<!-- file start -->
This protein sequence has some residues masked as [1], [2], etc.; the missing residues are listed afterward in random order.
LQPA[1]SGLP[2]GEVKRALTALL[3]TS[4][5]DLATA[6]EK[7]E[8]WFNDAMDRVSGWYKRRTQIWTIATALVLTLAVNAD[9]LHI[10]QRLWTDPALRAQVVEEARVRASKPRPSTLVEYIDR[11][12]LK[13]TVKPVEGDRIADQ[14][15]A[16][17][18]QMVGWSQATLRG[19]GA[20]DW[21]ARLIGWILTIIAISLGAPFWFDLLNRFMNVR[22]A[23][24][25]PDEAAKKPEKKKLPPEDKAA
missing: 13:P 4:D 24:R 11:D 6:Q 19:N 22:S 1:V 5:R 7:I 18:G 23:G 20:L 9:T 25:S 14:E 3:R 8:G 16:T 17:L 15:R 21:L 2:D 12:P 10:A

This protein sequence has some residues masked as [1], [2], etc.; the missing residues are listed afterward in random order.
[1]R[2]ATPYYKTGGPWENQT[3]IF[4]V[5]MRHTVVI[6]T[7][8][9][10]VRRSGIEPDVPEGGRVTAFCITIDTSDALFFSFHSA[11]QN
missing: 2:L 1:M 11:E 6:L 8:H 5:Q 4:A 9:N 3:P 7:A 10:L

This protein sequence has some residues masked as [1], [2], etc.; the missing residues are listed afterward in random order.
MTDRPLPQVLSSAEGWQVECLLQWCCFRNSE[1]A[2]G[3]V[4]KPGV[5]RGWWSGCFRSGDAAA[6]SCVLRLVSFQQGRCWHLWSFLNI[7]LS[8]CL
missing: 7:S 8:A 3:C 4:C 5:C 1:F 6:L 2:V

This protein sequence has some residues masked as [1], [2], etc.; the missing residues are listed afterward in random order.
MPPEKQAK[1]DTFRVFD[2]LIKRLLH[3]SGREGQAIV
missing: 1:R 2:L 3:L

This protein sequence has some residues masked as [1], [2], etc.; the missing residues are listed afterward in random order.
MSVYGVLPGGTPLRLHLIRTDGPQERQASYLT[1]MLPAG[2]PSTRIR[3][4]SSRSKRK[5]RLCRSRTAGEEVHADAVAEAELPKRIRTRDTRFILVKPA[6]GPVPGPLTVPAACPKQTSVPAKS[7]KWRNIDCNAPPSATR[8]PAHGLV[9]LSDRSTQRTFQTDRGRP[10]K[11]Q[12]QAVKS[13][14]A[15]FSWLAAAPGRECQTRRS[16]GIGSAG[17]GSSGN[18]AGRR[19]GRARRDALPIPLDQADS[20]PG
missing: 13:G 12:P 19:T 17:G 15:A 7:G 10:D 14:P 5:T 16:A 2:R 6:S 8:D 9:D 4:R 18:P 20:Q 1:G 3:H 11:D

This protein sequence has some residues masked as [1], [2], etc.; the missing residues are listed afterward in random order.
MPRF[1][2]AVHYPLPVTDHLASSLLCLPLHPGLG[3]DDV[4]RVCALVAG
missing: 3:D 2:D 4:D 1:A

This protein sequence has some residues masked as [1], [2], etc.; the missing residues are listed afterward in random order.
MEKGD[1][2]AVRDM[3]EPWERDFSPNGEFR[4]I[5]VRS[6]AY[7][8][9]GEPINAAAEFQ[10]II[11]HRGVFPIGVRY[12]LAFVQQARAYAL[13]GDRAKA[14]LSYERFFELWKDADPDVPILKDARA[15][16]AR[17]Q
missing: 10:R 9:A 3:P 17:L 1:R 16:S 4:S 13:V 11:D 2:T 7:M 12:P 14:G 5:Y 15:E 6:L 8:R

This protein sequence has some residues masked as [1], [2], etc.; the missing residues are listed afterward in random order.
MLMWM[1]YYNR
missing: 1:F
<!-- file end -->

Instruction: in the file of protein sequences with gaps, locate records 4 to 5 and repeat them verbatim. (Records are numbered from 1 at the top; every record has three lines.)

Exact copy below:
This protein sequence has some residues masked as [1], [2], etc.; the missing residues are listed afterward in random order.
MPPEKQAK[1]DTFRVFD[2]LIKRLLH[3]SGREGQAIV
missing: 1:R 2:L 3:L

This protein sequence has some residues masked as [1], [2], etc.; the missing residues are listed afterward in random order.
MSVYGVLPGGTPLRLHLIRTDGPQERQASYLT[1]MLPAG[2]PSTRIR[3][4]SSRSKRK[5]RLCRSRTAGEEVHADAVAEAELPKRIRTRDTRFILVKPA[6]GPVPGPLTVPAACPKQTSVPAKS[7]KWRNIDCNAPPSATR[8]PAHGLV[9]LSDRSTQRTFQTDRGRP[10]K[11]Q[12]QAVKS[13][14]A[15]FSWLAAAPGRECQTRRS[16]GIGSAG[17]GSSGN[18]AGRR[19]GRARRDALPIPLDQADS[20]PG
missing: 13:G 12:P 19:T 17:G 15:A 7:G 10:D 14:P 5:T 16:A 2:R 6:S 8:D 9:D 4:R 18:P 20:Q 1:G 3:H 11:D